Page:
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Salceda bill seeks to limit PHL non-working holidays


Saying too many holidays can be counter-productive and can increase business costs, Albay Representative Joey Salceda has filed a bill to limit the number of non-working days in the country.

"Public holidays allow the commemoration of special events and provide the people with some rest. Holidays, however, also mean nonworking days, reduced productivity, and increased labor and business costs. For some workers, this can also mean 'no work, no pay,'" Salceda said in the explanatory note of his House Bill No. 5032.

The bill aims to "rationalize" holidays and special days in the country "to ensure productivity and promote competitiveness" despite the observance of these holidays and special days.

According to Salceda, the Philippines is one of the countries with the most number of public holidays in Southeast Asia, with 21 to 25 annually.

"While Congress has exercised some restraint in further increasing the many holidays in our country, particularly those that are nonworking, we need to do more to improve our holiday policy to expand our nation’s productivity and increase our competitiveness," he added.

Under the measure, the number of regular nonworking holidays will be limited to nine. All other holidays will be made special working days, but employees are given an allowance of seven nonworking days to choose which special days they will commemorate "based on based on their cultural, religious, and personal preference."

Employees have to agree with their employers on the special day they will choose as non-working.

For government employees, meanwhile, the seven special days declared as non-working will have to be made by the Office of the President.

Except when they require a specific date of commemoration, a holiday or a special day that falls on a Wednesday will be observed on the Monday of that week. If it falls on a Sunday, it will be observed on the Monday that follows.

In these cases, the President is required by the measure to issue a proclamation on the specific date of the holiday or special day's commemoration at least six months prior.

The following are classified as regular nonworking holidays under Salceda's bill:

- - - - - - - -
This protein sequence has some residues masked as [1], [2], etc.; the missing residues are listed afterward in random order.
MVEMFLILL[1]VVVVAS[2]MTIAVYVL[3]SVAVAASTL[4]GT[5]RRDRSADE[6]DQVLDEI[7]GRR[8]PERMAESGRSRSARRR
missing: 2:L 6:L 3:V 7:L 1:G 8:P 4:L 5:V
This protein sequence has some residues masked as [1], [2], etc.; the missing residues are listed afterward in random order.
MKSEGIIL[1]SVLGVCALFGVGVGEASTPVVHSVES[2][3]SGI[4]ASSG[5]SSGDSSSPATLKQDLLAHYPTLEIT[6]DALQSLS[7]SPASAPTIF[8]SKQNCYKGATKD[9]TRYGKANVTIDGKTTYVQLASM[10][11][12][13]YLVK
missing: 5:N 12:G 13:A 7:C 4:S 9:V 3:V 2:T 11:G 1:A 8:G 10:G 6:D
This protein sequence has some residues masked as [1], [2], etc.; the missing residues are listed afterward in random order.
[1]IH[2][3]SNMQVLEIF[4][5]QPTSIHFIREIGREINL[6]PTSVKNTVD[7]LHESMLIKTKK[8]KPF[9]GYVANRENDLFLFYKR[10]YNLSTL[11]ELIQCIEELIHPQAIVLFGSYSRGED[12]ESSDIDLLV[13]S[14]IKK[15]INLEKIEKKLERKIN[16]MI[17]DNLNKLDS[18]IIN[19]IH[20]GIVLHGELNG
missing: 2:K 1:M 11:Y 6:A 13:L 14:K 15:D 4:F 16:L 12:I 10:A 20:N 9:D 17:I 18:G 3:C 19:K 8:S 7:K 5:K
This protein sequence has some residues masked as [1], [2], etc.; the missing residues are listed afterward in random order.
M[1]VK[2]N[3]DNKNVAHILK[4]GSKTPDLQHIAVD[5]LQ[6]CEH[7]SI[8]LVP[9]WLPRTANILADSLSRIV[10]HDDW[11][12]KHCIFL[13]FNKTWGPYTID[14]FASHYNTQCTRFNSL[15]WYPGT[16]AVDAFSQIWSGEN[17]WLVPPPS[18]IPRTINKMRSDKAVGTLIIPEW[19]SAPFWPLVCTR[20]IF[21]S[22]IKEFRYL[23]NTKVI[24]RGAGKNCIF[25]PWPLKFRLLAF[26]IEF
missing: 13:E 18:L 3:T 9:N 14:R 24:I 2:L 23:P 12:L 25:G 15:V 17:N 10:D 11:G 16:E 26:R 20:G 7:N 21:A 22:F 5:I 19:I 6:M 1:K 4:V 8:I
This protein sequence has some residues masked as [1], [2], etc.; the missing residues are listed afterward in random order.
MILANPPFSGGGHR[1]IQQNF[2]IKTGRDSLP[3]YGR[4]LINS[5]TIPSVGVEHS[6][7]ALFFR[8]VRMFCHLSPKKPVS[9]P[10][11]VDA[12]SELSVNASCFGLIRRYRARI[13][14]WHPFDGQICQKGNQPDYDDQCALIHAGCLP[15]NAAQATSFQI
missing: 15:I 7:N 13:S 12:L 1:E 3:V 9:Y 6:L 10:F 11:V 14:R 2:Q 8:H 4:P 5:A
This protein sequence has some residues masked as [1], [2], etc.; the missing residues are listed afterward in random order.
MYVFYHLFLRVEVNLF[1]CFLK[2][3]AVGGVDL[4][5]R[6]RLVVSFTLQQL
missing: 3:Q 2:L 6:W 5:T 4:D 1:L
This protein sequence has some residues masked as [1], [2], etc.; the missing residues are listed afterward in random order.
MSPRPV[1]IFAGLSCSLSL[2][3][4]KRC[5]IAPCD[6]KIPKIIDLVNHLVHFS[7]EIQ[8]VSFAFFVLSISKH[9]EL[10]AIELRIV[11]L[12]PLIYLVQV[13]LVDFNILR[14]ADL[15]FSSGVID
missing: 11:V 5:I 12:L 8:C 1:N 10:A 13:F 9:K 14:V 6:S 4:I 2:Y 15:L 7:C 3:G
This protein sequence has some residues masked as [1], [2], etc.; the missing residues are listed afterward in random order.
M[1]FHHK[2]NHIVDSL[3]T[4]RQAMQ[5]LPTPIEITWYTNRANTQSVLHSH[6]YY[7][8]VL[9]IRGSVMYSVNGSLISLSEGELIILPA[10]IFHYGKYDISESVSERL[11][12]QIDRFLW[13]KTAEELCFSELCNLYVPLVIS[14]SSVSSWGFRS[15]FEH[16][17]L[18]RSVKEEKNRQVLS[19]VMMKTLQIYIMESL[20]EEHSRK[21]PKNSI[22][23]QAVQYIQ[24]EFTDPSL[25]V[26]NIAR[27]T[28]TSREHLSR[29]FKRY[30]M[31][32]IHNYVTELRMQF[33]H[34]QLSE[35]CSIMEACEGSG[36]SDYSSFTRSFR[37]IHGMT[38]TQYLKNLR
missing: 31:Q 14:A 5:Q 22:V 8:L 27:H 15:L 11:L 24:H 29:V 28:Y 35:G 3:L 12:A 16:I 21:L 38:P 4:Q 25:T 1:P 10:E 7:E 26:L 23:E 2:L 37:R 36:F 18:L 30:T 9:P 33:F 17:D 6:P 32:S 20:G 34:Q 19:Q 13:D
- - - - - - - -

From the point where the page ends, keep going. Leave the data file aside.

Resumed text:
• New Year's Day - January 1
  • Good Friday - movable date
  • Eidul Fitr - movable date
  • Labor Day - Monday nearest to May 1
  • Independence Day - June 12
  • All Saint's Day - November 1
  • Bonifacio Day - November 30
  • Christmas Day - December 25
  • Rizal Day - Monday nearest December 30

Meanwhile, the special working days as proposed by Salceda's bill are:

  • Chinese New Year - movable date
  • EDSA Revolution - Monday nearest February 25 anniversary
  • Maundy Thursday - movable date
  • Eidul Adha - movable date
  • Araw ng Kagitingan - Monday nearest April 9
  • Founding Anniversary of the Iglesia ni Cristo - July 28
  • Ninoy Aquino Day - Monday nearest August 21
  • National Heroes Day - Last Monday of August
  • Nativity of the Blessed Virgin Mary - December 8
  • Christmas Eve - December 24
  • Last Day of the Year - December 31

At the same time, the bill also allows each local government unit to celebrate only one local holidays by law or ordinance to observe its founding, heroes, or fiesta. With this, there will be only two local holidays, one for the province and one for the town or city.

"In sum, there will be nine regular nonworking holidays, two local nonworking holidays and seven special days that would be nonworking to be agreed upon by employees and employers for a total of 18 nonworking holidays and special days," Salceda said.

The Department of Labor and Employment is tasked to promulgate the rules and regulations to implement the provisions of the measure within 90 days from its effectivity. —LDF, GMA News